Archive for category Productivity

I just created my resume…

… and I didn’t say “upload”.

This morning, I was thinking about how to update my “about“-page and give it a more interesting and state-of-the art look. Get rid of boring text and upload some pictures was my first thought. But simple pictures are so Gen X… so I started looking for a tool to create infographics and came up with  is one of many tools in the market that enables a user to pull in and edit his or her LinkedIn data to produce stylish web-based “personal” infographic(s). I choose it, because it was first to pop-up in my Google search results – and take it as an example for all the other products out there.

Actually there is a lot of thoughts on the future of candidates’ presentation in the web community. Will it be Pinterest, SocialCV, infographics or something totally different?

Speaking of infographics, back to The infographic layout, which could be customized, focuses on basic data such as name, title and biography, social links and career timeline — it also enables a user to add more graphics, including statistics, skill advancement, proficiencies, quotes and interests over time. I like the “percentages” feature, where you can highlight figures which you think represent your career stages best.

Besides the career timeline that is generated via the LinkedIn connection, the other graphics can be tedious to create, as all the details must be entered manually. A nice feature is that you can give the page a more personal appeal by integrating pictures or moving the various design items.

In the end a partly interactive infographic resume is generated. As you can easily update your data, this page is an always accurate and recent CV.

There are strong arguments for this kind of presentation from the candidates perspective. Besides its non-static data and customizable appeal, it also also offers the possibility to integrate more detailed data,  files and hyperlinks. Though, some candidates (and some candidate advisors) tend to tailor their CV for certain employers/jobs. This might be even more work than in the “past”. Also, with these kind of tools, you still have full control over the personal data you like to share with potential employers.

But also from an employer point-of-view I could see some arguments for infographics resumes: the biggest fear of every recruiter is that they find a non-standard rather chaotic CV, have to search for data or at least do not find data at the expected place. All of this costs time… With such a tool like there will be some fresh and not-so-boring looks, but not for the price of some of those disadvantages. Data will still be structured (customization is limited, which doesn’t happen on personal homepages) and if you are interested in getting more detail to e.g. some career stages, just move your mouse over it. This makes it partially even better to read than the common pdf/word documents.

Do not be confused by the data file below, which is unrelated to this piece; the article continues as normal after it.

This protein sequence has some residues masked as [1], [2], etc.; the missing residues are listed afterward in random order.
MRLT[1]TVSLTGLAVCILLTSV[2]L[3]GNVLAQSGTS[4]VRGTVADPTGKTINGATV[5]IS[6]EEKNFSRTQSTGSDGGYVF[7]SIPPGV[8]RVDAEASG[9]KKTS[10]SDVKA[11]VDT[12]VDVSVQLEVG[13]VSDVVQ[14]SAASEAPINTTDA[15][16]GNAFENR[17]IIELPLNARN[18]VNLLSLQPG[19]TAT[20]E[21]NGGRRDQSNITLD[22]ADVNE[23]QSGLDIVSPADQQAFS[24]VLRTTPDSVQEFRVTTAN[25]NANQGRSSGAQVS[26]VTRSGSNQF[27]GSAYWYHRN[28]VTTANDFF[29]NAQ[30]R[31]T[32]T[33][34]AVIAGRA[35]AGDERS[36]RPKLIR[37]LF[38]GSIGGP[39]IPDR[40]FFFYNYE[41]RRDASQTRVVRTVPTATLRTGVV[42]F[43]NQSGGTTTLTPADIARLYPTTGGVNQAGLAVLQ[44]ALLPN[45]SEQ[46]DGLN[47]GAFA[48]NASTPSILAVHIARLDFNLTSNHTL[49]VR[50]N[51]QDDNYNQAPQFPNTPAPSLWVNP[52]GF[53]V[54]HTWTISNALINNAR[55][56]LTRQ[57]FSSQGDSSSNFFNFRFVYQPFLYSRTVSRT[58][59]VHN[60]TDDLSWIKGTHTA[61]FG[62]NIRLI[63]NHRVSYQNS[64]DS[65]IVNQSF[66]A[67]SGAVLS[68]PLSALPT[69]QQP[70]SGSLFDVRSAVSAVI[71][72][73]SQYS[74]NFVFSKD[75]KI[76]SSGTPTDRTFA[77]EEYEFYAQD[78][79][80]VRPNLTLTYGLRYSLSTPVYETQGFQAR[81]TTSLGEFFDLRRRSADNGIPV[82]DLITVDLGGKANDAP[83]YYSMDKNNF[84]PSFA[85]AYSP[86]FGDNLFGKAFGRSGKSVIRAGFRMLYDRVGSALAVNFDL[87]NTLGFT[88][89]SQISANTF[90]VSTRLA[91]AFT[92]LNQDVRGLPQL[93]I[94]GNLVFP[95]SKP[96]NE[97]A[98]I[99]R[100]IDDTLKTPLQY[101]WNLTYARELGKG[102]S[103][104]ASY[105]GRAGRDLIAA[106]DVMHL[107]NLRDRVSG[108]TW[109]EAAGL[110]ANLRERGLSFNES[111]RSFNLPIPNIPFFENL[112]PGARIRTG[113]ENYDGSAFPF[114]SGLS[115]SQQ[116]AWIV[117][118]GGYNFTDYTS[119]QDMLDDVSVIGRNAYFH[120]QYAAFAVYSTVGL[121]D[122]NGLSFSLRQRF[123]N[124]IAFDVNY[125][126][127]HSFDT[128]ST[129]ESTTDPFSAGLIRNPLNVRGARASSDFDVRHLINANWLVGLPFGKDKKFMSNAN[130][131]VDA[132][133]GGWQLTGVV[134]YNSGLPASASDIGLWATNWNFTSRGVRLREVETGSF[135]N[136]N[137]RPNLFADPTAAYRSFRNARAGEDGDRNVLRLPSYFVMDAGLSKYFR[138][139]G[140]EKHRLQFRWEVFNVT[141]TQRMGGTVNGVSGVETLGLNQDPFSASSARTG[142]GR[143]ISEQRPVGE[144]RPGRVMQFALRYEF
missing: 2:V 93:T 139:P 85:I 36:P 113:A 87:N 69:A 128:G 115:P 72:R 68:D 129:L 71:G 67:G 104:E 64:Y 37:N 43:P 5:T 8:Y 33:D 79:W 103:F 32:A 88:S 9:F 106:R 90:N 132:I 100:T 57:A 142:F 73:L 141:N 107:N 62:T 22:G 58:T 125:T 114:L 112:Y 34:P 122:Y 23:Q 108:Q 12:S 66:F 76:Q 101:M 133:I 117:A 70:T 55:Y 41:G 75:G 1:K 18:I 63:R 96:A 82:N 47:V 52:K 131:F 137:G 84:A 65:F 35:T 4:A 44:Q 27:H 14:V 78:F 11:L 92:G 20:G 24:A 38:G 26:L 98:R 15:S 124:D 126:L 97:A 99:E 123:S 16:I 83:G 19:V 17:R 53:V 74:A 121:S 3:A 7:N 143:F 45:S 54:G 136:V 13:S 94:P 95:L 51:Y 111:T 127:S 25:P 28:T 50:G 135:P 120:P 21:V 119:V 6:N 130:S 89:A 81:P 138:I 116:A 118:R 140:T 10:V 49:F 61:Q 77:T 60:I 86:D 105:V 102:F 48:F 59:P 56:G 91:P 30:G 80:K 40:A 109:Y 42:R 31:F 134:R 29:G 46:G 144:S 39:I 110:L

So, recruiters out there start getting used to this kind of candidate presentation.

Maybe I start trying kinzaa next, but maybe some of you already tried it and would like to share their experience?


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Stand up!

“Employees follow strict rules: Attendance is mandatory, nonwork chitchat is kept to a minimum and, above all, everyone has to stand up.

Stand-up meetings are part of a fast-moving tech culture in which sitting has become synonymous with sloth. The object is to eliminate long-winded confabs where participants pontificate, play Angry Birds on their cellphones or tune out.

Atomic Object even frowns upon tables during meetings. (…)

As Agile has become more widely adopted, stand-ups have spread along with it. VersionOne, which makes Agile-development software, polled 6,042 tech employees around the world in a 2011 survey and found that 78% held daily stand-up-meetings.” (more)

I am not sure whether this goes very well along with some aspects of diversity (namely age and disability). And, serving in the Army, I know how hard it is to stand still and upright for more than five minutes. Or just ask a shop assistant… concentrating on standing upright easily spoils your attention.

Most important of all: the whole approach is overengineered and best case unproductive. Why force people to stand up in mandatory meetings? Make _all_ meetings voluntary. If only people show up, who have an interest in the meeting, productivity and efficiency should boost. But that would ask for pre-meeting information like an agenda and the expected outcome – not everyone is used to this.

On the other hand I have to admit that I tend to stand-up and maybe even walk across the room during meetings. But I guess that isn’t what is meant here…

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bcg.perspectives – The Connected World

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Be Better at Twitter

In The Atlantic Megan Garber has put together a nice code of conduct and some relevant data for everyone who uses Twitter for more than just check-ins…

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